While visiting China and South Korea earlier this month, Chicago Mayor Richard Daley talked up his plan for a so-called express train service between O'Hare Airport and the Loop. Express train service deserves the "so-called" modifier because unless the rail and engineering specs have changed dramatically since the CTA released a 2006 study (PDF) about the project, the assumption is that express service trains would zip between O'Hare and its terminus in the Loop in 30 minutes under one scenario or 25 minutes under another.
That means a 15-to-20-minute time savings for travelers versus the 45-minute Blue Line trip between O'Hare and downtown assumed by the '06 study. But to be fair to current Blue Line service, the CTA says that you can board a train at O'Hare on a weekday at 2:00 p.m. and arrive at the Clark and Lake station downtown 39 minutes later. So for some trips, express train service would save as little as nine minutes, based on the CTA's '06 analysis. Shockingly, an informal survey around the Progress Illinois office suggested that staffers would prefer paying the regular CTA rate for a maximum 45-minute Blue Line train trip to O'Hare versus the assumed $17 rate for a 30-minute trip on Daley's hoped-for express service.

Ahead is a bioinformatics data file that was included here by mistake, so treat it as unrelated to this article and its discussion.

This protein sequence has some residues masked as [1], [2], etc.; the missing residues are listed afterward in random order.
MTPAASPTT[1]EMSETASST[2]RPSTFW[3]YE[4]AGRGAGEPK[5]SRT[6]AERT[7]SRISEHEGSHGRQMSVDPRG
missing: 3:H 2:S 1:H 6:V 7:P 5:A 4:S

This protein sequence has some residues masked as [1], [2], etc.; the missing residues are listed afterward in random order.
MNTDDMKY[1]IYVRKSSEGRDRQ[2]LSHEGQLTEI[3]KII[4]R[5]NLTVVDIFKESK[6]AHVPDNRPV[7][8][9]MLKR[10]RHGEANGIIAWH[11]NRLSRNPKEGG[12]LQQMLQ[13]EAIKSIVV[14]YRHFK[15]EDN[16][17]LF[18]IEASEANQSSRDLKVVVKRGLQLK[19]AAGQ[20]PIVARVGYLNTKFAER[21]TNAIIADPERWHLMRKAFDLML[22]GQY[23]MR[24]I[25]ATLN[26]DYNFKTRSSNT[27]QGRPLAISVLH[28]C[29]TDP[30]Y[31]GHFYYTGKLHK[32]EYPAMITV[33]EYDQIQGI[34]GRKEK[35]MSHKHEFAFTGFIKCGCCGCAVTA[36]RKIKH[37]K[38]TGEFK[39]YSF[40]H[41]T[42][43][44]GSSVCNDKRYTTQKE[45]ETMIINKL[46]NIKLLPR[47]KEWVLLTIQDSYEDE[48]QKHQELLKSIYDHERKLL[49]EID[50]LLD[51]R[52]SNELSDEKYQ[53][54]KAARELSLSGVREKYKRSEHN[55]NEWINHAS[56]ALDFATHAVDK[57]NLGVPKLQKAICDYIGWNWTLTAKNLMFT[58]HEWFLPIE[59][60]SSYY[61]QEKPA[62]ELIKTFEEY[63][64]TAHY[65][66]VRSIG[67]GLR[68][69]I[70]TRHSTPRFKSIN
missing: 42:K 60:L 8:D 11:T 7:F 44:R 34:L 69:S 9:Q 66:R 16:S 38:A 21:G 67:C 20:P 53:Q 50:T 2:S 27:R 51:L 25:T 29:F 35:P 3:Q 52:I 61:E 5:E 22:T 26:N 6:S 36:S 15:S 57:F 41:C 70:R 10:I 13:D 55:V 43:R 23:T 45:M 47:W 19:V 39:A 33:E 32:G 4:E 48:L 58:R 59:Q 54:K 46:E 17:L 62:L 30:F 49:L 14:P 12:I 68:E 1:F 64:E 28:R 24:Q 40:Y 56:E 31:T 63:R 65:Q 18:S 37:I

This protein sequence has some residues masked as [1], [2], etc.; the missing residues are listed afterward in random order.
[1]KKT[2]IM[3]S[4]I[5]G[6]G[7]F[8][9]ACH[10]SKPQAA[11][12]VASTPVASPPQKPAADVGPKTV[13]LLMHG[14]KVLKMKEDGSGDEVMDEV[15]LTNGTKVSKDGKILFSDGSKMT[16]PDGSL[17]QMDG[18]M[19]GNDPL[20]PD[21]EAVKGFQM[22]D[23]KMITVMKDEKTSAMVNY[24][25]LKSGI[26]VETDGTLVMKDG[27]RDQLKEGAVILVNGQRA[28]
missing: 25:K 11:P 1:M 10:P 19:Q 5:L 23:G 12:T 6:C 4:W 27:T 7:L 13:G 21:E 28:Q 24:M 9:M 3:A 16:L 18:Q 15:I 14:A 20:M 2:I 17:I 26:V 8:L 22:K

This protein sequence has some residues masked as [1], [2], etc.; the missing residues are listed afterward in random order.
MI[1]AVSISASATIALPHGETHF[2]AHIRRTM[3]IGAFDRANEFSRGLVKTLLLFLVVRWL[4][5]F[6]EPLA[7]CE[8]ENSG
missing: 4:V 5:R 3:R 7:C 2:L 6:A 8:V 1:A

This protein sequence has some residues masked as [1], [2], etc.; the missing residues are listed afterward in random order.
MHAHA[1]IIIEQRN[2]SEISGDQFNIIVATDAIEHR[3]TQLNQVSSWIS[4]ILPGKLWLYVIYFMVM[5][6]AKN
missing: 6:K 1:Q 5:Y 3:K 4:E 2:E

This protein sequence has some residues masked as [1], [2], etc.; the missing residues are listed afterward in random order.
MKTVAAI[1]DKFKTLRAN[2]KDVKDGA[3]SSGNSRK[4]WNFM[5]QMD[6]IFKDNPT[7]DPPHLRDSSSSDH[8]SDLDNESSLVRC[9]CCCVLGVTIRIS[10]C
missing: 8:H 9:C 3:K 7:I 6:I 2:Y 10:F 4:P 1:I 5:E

Though the mayor says private investors want to design, build, operate and maintain an express train service here, taxpayers won't be off the hook. More than $172 million in public money has already been committed to just building an express service superstation at Block 37. A more recent planning document, the transportation section (PDF) in 2009's Central Area Action Plan, lists express rail service for O'Hare and Midway as costing $1.5 billion. Federal and state dollars are listed as potential funding sources for construction of such service.
But federal and state capital dollars are limited. The CTA has other important projects it is seeking to fund through the next federal transportation bill -- like the long-awaited Red Line extension to the Far South Side, for example. Such proposals should be at the front of the line for public funds versus those that would save travelers a few minutes here and there. So unless Daley's private investors are ready to pony up for the entirety of this project, maybe it's time to scrap the Zombie O'Hare Express Train altogether. It's yet another call the next mayor will have to make.